If you haven't seen it already, please take a minute to check out Jessamyn's picture-laden post on some really great ideas currently happening in the library world.
The Awesome Box
This idea circulated around my library a few weeks ago, and we all agreed it indeed is an awesome idea, and we want to make it happen here. We're in the (early) process of adding an Awesome Box to our circulation desk, and once it's there, I'll update people on patrons' reactions (which I am very curious to see).
Blind Date With a Book
Another good idea that was new-to-me recently (around St. Valentine's Day), was a lot of libraries doing "blind date with a book." The idea is for staff to choose good books, and then wrap them so patrons don't know what it is. Some libraries put a little information on the cover, but basically the point is for the patron to read this book blind (so to speak) - and, hopefully, enjoy something they may not have otherwise checked out. (By the way, this wasn't in Jessamyn's post, but I like it anyway.)
Non-Traditional Collections/Next Generation Libraries
Jessamyn pointed out that there is such a thing as the West Seattle Tool Library - unfortunately, I don't think there is an Awesome Box big enough for this. I like the trend of makerspaces in libraries (like in Westport, CT), and this is sort of in that same vein. Also too, I think non-traditional collections (like seed libraries) are a great idea.
I have also been collecting links about "Next Generation Libraries" - you know, the bookless type that are nothing but rows and rows of computers and the collection is all ebooks. Here's a few I've bookmarked:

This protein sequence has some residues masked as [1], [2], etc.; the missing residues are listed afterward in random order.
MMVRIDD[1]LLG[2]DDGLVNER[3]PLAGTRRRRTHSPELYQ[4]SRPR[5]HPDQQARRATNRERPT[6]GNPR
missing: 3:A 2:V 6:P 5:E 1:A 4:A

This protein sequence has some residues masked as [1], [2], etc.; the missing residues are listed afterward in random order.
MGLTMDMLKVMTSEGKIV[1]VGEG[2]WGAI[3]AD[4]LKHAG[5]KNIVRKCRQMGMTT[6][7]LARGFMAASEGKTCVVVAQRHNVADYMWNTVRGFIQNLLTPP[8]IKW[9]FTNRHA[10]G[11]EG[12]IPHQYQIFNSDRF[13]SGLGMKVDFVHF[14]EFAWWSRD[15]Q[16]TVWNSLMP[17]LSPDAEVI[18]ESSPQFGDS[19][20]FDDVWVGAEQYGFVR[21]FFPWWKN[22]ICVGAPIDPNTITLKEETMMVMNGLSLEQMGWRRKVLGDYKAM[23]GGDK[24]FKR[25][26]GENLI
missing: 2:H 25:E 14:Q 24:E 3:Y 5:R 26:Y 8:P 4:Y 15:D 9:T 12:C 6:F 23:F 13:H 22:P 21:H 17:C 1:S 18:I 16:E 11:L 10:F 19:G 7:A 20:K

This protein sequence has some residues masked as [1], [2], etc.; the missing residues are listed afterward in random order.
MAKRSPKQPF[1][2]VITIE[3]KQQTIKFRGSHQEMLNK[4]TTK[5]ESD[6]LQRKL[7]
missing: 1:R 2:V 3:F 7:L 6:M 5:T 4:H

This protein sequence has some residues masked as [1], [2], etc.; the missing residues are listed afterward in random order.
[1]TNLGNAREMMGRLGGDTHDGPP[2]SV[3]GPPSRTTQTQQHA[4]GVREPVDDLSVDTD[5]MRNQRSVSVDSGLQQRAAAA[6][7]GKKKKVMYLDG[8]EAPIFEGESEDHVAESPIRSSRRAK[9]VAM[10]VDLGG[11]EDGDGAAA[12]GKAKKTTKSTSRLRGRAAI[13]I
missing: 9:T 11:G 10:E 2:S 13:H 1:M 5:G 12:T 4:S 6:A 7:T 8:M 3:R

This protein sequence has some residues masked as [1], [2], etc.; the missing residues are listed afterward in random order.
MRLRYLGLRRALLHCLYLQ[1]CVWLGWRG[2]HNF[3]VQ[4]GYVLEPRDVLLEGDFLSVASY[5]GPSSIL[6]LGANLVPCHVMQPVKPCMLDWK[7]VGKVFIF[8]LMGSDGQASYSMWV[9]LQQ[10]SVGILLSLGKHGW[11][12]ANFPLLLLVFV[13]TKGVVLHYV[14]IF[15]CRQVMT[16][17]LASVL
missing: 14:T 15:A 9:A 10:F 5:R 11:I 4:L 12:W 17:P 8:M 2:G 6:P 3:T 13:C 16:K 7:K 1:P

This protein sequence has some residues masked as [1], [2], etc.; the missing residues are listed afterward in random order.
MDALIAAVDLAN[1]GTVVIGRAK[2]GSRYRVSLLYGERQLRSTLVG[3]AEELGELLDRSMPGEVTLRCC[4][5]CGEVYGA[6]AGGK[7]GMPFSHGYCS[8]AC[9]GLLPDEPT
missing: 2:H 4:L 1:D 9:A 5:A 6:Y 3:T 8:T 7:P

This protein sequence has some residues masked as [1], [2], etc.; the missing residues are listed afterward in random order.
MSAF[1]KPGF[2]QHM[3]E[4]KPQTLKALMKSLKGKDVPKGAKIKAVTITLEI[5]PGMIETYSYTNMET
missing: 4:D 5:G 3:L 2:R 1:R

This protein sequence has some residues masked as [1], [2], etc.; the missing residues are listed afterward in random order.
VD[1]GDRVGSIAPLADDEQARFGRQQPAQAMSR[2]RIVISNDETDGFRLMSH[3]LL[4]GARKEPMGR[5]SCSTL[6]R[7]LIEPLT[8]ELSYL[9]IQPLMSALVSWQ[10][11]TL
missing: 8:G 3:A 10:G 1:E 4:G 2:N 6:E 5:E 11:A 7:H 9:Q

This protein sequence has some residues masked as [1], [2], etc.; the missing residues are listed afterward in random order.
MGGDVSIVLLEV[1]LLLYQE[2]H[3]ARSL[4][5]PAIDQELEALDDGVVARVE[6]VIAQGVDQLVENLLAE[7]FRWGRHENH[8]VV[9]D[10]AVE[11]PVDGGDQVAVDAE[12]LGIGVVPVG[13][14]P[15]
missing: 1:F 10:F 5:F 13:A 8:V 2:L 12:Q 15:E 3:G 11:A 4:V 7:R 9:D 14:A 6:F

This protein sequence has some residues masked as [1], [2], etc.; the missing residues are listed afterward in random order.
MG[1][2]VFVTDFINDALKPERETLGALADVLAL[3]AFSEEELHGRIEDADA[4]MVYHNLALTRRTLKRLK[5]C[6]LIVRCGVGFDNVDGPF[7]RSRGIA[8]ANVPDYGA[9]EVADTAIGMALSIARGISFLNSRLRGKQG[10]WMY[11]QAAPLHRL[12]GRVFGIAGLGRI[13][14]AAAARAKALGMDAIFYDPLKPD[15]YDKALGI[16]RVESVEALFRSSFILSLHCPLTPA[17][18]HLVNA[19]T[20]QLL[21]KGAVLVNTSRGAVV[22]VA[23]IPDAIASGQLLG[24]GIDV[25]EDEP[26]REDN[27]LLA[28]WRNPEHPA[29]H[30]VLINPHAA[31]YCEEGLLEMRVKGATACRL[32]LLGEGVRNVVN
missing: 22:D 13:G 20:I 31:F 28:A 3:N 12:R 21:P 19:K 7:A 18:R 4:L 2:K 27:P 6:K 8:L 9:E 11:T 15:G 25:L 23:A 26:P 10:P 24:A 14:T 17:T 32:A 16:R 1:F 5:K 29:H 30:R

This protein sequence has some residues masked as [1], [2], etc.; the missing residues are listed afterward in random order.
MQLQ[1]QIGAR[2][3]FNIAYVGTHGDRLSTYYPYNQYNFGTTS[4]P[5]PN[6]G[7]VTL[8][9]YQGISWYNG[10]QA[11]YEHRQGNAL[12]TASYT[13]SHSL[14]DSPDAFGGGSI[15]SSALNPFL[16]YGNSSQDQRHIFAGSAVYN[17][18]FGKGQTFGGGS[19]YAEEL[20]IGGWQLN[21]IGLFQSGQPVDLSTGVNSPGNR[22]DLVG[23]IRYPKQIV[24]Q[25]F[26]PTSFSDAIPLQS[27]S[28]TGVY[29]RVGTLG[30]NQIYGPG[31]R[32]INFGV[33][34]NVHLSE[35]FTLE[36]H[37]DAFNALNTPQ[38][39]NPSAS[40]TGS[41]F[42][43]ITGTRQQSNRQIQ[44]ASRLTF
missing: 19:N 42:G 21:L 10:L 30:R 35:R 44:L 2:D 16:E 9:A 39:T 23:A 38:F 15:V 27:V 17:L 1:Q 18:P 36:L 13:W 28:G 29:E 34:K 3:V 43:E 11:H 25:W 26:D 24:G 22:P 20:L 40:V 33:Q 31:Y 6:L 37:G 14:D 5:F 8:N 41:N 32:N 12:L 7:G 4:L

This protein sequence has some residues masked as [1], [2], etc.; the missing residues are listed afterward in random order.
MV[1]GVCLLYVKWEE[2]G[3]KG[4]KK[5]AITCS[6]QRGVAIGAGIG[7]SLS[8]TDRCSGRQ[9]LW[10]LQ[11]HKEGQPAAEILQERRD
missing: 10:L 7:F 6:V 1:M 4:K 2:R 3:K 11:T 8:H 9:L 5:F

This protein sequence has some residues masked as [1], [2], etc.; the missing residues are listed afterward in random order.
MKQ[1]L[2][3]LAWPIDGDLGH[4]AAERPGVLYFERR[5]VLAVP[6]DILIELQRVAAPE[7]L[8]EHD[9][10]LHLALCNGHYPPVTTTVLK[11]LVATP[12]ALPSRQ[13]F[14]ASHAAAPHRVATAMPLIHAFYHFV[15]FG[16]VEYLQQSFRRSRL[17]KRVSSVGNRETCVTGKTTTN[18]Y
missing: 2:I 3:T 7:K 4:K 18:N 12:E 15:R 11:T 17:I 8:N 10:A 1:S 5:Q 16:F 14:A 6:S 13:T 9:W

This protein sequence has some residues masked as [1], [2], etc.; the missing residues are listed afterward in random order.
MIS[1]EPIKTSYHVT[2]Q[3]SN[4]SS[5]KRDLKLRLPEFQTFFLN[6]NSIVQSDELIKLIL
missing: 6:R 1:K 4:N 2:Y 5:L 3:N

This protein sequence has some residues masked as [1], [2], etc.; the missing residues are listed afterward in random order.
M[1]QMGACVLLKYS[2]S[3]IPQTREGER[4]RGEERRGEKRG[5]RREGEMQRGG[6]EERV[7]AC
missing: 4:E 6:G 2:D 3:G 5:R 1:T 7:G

On San Antonio's Bexar County Public Library:
- South Side leaders embrace bookless library proposal
- Bookless library good for county
- No-Book Library? BiblioTech Is Coming
- Uncollected Thoughts About the Upcoming Bookless Library
Other varieties of new tech trends in libraries
- School: School Library Thrives After Ditching Print Collection
- Academic: Digital libraries growing trend in campuses around nation
- State: Book robot among features at new NC State library
I'm certainly not a Luddite (well...) and generally don't shy away from evolution and change, but this picture really bothered me:
My library has rows of public computers too, but this picture makes these terminals (and the library overall) look so cold and isolating - not to mention the stools look designed to be uncomfortable and unwelcoming.
But anyone can pick out the pros and cons of a particular instance of a trend, so I decided to focus on what my library would be like if we went bookless.
I started with the obvious: maintaining access to information, which is a core library mission. The current state of ebooks is barely tolerable, primarily because not all ebooks are available to libraries. Which means we'd probably need to purchase ebooks as a consumer and load them on physical devices (which itself is not exactly a model made for libraries).
Anyway, if we were going to be providing devices, and expected to maintain our same level of service and circulation, the number of devices we'd need to purchase depended on our circulation. A one-day snapshot showed that we had 3,142 patrons with at least one item checked out.
That number is kind of sobering, and leads me to think that there is no realistic way we could afford to make this switch and still provide our patrons with access to all the titles they want to read, watch, and listen to. I'm certainly not denying the trend, nor the success that some libraries have had with a bookless model, but it doesn't seem like we'd be able to accomplish this any time soon.